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The Clintons beat the Whitewater rap


IT WAS BACK in 1978 that a 31-year-old Arkansas attorney general and his wife were offered an investment that was too good to be true, and wasn't.

For nothing down they got a half-interest in a land speculation deal called Whitewater, which failed. Their partner, James McDougal, borrowed his stake from a thrift he owned, which went belly up at a cost to taxpayers of $73 million.

For such matters, some people in Arkansas never accepted Bill Clinton's election as governor. U.S. voters heard about this in 1992 and elected him president anyway. But enough suspicion piled up for the attorney general to order an investigation by independent counsel.

Six years, $52 million, four expansions of subject and two independent counsels later, here's what we've got: insufficient evidence to charge either Clinton with a crime related to the original target, Whitewater.

Anti-climax, yes. Surprise, no. Exoneration, no. Closure, no.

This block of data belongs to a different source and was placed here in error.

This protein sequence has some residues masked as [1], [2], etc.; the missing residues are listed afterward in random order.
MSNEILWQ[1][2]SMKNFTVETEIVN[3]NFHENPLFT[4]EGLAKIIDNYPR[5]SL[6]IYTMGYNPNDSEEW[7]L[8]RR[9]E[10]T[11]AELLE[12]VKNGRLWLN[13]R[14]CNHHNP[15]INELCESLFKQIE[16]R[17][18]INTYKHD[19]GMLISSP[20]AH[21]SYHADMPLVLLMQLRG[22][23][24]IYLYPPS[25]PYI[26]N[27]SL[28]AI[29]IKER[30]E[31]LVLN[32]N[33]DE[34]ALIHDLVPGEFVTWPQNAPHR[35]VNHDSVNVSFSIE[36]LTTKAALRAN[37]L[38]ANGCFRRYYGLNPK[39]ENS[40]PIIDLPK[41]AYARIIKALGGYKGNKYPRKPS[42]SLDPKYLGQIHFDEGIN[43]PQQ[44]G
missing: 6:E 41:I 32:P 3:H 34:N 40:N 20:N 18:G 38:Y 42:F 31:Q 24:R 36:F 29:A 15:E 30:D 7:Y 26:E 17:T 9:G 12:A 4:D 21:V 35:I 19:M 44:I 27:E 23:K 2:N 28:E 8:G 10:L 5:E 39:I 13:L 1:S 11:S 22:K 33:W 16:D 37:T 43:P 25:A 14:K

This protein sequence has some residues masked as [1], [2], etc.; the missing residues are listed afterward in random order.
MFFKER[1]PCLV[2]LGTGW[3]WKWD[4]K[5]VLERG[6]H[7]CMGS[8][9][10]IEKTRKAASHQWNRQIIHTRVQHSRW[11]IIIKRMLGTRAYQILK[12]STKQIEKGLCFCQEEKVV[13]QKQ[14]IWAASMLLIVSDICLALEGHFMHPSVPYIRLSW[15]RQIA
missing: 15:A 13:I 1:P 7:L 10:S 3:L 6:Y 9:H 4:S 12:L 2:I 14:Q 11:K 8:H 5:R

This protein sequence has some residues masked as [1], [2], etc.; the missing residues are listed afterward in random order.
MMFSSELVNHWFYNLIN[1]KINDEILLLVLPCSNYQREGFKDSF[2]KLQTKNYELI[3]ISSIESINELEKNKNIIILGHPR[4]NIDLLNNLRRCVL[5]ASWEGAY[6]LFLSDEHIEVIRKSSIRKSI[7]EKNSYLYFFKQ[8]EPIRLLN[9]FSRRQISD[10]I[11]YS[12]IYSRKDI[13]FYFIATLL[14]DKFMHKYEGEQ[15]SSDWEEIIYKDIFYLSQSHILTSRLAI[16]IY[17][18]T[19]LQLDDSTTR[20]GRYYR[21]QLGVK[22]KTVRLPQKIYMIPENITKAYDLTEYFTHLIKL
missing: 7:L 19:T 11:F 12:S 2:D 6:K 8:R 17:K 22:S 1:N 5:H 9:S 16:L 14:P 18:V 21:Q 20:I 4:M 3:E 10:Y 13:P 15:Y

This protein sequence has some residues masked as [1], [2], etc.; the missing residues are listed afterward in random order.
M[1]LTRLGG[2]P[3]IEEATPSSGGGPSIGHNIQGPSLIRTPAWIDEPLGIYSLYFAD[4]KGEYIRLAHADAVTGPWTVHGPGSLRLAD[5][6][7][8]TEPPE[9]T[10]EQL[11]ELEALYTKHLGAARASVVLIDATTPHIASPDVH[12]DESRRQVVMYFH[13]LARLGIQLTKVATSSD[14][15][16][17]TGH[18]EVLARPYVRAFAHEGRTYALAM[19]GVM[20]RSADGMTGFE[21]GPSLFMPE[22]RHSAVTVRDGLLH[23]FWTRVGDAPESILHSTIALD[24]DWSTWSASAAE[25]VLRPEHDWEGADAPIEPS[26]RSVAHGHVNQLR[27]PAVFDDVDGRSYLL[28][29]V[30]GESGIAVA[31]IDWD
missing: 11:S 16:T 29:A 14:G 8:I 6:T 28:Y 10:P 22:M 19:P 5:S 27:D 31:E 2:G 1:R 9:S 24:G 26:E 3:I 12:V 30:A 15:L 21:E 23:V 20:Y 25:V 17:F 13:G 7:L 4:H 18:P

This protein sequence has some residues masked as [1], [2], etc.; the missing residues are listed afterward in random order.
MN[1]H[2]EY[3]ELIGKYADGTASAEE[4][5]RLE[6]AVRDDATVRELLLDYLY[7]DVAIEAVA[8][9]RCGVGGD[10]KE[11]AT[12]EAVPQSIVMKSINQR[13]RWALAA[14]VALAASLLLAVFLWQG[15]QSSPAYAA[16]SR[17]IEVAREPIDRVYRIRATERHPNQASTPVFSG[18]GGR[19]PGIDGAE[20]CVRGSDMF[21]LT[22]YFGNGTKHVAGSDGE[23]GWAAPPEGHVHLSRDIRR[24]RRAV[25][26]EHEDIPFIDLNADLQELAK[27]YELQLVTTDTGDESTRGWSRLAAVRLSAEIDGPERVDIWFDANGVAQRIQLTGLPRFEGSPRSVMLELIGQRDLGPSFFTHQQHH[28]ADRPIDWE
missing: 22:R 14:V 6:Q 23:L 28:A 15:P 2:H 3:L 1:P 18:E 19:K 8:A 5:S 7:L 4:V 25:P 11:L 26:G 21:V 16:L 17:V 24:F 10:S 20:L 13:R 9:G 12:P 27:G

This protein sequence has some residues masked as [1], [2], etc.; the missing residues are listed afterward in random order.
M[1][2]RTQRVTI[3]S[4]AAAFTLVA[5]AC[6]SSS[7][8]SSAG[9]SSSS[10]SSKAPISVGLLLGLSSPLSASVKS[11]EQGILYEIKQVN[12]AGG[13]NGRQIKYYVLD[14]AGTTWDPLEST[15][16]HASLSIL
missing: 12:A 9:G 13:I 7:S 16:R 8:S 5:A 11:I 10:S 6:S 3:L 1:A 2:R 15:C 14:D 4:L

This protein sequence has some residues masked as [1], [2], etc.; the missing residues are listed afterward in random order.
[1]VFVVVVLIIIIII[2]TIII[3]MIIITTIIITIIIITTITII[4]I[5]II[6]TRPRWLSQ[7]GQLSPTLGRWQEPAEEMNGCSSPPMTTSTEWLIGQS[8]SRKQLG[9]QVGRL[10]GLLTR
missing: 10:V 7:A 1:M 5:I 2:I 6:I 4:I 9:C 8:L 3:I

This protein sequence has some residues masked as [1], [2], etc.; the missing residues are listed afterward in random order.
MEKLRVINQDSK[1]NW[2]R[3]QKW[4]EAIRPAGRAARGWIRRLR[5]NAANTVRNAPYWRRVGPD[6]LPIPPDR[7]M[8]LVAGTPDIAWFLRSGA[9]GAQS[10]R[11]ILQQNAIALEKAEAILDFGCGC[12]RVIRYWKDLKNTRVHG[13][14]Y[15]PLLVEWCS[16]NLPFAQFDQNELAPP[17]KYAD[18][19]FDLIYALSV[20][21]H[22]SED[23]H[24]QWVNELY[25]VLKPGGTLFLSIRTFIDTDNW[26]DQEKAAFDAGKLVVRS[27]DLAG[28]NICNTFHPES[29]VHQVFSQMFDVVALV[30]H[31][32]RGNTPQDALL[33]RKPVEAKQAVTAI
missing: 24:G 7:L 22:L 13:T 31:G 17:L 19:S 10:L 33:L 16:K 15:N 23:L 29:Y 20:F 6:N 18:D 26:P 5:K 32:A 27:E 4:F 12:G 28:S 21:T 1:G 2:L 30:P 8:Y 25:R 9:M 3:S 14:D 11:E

Independent Counsel Robert W. Ray will still report to the three judges who appointed him. That may taint the name of Hillary Rodham Clinton, whether she will have become a U.S. senator or not.

Mr. Ray has impaneled a grand jury to consider whether to prosecute President Clinton after he leaves office for having lied about his relationship with Monica Lewinsky in a deposition for a civil lawsuit by Paula Jones.

The Whitewater investigation produced 12 convictions of persons other than the Clintons for crimes other than Whitewater. Alleged presidential misdeeds that were added to the counsel's inquiry produced one impeachment, but no criminal prosecution.

Part of the delay and cost is attributable to the Clintons' stone-walling. Treated as potential defendants, they acted as such.

The evidence was like the dog that did not bark in a Sherlock Holmes story. It was solid enough for a mythical detective to solve a fictional crime, not enough to take into a real court. The whiff of sleaze hanging over the Clintons remains for future historians to sniff.

This was an effort to nullify the 1992 election of Bill Clinton. Itcould have been vindicated only by success, and failed. It has not been an edifying experience.

Mr. Ray is picking up after his mentor and predecessor, Kenneth Starr. The sooner he closes shop, the happier everyone will be.

There is a lesson here, if only for excited young officeholders: The next time someone offers a deal too good to be true, call the cops.

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